# HW#13 - Quadratic Equation Solver

Write a spreadsheet that solves the quadratic equation.  Recall that a quadratic equation is a polynomial of the form:

ax2 + bx + c = 0

where a, b, and c are real constants.  The "roots" of a quadratic equation are real or complex values of x that satisfy the equation (when you plug in x with the selected values of a, b, and c, the equation evaluates to zero).

The calculations and decision making should all be performed in VB.  The user should enter the coefficients a, b, & c and then select a Solve button.  You should then read the values of a, b, & c and then display the results.  For example, your spreadsheet may look something like this:

When a is not equal to zero, the roots are given by

The expression under the square root sign (b2 - 4ac) is the discriminant. It would be helpful to write code for the discriminant that would be used in your if statement.

If the discriminant is positive, then two real roots exist.

If the discriminant is zero, then the two roots are real and equal.  In this case we say that the polynomial has one real root.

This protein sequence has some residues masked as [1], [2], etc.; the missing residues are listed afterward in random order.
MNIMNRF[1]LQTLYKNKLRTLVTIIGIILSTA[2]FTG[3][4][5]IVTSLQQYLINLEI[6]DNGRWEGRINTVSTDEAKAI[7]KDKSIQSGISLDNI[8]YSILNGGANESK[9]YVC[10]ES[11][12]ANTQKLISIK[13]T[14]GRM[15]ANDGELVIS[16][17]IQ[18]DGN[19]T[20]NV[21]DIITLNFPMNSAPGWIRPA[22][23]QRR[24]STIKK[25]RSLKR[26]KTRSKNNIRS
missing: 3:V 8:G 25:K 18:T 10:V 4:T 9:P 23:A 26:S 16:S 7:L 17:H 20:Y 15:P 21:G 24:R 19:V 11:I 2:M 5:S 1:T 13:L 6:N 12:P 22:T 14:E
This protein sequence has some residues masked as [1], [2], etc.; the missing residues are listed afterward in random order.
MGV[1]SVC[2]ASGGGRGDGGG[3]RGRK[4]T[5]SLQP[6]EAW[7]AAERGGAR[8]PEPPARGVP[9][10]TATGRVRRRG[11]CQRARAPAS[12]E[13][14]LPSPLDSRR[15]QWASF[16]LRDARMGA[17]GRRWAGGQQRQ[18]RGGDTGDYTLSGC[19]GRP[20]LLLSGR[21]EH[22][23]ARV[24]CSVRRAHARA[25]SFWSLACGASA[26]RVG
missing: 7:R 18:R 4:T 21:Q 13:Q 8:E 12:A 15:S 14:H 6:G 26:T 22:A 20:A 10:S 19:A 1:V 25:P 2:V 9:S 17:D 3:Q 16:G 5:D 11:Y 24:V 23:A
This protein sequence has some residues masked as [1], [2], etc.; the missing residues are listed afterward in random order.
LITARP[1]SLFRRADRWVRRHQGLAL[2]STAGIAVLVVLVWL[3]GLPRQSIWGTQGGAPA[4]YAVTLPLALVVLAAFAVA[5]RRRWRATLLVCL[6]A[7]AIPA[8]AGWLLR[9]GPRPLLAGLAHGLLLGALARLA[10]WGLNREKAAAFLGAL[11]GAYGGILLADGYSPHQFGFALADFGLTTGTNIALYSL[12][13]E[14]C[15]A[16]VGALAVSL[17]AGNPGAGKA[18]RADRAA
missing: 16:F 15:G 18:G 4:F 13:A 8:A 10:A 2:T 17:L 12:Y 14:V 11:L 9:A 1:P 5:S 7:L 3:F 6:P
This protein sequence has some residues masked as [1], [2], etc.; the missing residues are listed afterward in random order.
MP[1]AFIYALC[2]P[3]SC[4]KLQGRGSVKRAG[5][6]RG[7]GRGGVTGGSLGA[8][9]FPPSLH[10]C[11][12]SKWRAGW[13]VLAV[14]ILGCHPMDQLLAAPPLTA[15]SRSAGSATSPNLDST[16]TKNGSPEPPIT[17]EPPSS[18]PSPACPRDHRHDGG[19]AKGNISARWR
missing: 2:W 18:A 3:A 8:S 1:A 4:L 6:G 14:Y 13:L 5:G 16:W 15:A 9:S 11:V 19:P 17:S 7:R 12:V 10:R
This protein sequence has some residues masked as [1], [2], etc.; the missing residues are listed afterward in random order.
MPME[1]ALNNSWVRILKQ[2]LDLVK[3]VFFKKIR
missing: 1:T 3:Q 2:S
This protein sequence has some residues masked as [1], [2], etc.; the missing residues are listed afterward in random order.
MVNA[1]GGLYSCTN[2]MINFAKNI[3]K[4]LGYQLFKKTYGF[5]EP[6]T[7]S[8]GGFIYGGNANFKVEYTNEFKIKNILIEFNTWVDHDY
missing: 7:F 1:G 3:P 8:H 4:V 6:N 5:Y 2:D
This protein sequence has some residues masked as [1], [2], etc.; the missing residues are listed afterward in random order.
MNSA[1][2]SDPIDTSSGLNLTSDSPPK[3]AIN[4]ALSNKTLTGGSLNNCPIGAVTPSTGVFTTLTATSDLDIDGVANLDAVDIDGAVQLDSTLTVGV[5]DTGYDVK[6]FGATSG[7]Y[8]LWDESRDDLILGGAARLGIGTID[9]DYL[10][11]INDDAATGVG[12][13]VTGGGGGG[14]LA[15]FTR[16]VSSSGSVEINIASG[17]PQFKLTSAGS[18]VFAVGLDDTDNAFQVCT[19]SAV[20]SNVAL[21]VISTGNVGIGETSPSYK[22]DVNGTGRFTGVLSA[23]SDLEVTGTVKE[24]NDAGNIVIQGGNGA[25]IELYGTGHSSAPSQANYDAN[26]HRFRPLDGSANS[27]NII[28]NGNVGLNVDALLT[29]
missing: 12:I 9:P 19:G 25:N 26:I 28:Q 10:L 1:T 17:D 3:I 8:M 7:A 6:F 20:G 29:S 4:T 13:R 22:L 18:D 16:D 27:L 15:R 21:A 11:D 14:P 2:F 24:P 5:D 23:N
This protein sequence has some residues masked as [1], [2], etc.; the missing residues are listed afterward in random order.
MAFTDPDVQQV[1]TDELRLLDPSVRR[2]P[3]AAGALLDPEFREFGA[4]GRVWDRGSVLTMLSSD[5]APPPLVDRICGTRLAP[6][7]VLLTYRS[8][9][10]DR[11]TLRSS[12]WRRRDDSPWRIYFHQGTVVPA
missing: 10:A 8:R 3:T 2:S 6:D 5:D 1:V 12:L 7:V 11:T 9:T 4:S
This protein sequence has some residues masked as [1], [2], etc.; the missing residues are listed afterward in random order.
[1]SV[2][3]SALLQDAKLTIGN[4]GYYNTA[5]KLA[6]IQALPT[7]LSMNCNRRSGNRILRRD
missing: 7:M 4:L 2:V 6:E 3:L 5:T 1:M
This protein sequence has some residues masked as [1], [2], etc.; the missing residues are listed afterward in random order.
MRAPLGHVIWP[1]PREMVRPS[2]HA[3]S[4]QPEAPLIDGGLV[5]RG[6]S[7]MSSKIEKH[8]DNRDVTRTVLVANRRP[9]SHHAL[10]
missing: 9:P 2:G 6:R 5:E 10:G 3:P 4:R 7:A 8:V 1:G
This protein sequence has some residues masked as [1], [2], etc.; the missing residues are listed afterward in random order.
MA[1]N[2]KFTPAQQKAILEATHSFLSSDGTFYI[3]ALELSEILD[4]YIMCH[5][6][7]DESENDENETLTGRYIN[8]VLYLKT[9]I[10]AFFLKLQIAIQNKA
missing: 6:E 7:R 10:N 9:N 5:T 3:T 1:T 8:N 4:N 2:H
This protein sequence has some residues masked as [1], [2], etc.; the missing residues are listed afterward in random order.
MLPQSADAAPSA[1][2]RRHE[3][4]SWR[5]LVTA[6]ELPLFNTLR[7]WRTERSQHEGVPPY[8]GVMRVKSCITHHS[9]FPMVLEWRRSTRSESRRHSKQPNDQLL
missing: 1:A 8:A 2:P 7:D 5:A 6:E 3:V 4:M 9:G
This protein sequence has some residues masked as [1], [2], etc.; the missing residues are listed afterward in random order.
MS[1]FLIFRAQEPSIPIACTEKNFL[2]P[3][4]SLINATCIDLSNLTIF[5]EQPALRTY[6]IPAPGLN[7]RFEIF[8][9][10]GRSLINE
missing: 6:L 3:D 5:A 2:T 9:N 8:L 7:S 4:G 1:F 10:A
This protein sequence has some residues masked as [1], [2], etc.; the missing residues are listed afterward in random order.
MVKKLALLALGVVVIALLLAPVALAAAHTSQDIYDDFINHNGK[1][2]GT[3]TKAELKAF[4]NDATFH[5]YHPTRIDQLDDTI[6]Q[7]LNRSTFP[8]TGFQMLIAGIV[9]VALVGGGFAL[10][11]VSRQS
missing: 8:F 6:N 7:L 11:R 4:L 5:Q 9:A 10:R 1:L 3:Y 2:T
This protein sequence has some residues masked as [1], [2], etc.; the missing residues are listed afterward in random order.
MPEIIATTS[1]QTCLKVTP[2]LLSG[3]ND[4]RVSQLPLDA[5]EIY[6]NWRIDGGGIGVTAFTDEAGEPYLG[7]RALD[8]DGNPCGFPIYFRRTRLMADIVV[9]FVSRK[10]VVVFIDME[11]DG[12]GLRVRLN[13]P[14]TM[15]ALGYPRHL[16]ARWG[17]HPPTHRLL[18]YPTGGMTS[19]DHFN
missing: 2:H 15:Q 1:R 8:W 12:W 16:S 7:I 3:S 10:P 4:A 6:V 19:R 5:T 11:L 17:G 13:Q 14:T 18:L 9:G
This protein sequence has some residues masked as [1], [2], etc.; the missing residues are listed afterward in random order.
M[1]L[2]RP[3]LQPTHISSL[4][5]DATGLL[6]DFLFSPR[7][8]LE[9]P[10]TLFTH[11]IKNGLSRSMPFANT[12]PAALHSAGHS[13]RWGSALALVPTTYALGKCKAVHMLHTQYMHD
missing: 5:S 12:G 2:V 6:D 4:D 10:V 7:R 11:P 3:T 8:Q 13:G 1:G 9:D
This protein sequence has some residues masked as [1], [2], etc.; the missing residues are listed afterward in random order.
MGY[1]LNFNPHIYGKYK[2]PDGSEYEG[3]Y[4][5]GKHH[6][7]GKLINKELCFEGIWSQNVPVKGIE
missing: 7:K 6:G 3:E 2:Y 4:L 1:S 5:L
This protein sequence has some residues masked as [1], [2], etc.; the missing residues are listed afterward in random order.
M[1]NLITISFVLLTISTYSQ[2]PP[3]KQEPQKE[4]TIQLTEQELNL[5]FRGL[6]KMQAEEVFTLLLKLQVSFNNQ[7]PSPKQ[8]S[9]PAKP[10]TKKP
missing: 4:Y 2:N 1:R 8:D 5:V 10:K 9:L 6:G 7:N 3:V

If the discriminant is negative, then the roots are complex.

When both a = 0 and b = 0, we consider the case extremely degenerate and leave it at that (no roots).

When a = 0 and b is not = 0, we consider the case degenerate.  In this case the equation reduces to

bx + c = 0

and it has one root given by x = -c / b.

For each set of values for a, b, and c your spreadsheet should print the computed root(s) along with one of the following messages:

extremely degenerate
degenerate
one real root
two real roots
two complex roots

When you are computing the complex roots, you need to compute two numbers: the real part and the complex part. Compute as (this is psuedo-code, not real VB code):

In other words, take the absolute value of the discriminant before taking the square root.

Then you print the two roots using something like:

Range("B12") = FormatNumber(real,3) & "+ i*" & FormatNumber(complex, 3)

Range("B13") = FormatNumber(real,3) & "- i*" & FormatNumber(complex, 3)

For example, if the values 1, 2, and 3 are specified for a, b, and c respectively, then

two complex roots:
root1 = -1.000 + i*1.414
root2 = -1.000 - i*1.414

A good way to set up the code is as follows (this is "psuedo-code"):

Get values for A,B,C from the appropriate cells in the spreadsheet

Compute the discriminant

if A is equal to zero and B is equal to zero
set result cell to "extremely degenerate"
else if A is equal to zero and B is not equal to zero
set result cell to "degenerate"
set root cells to display appropriate root
else if discrimanant is less than zero
set result cell to "two complex roots"
set root cells to display roots
etc.
etc.
End If

Hint: VBA will read your code from top to bottom. Keep this in mind when doing the if statement: order matters.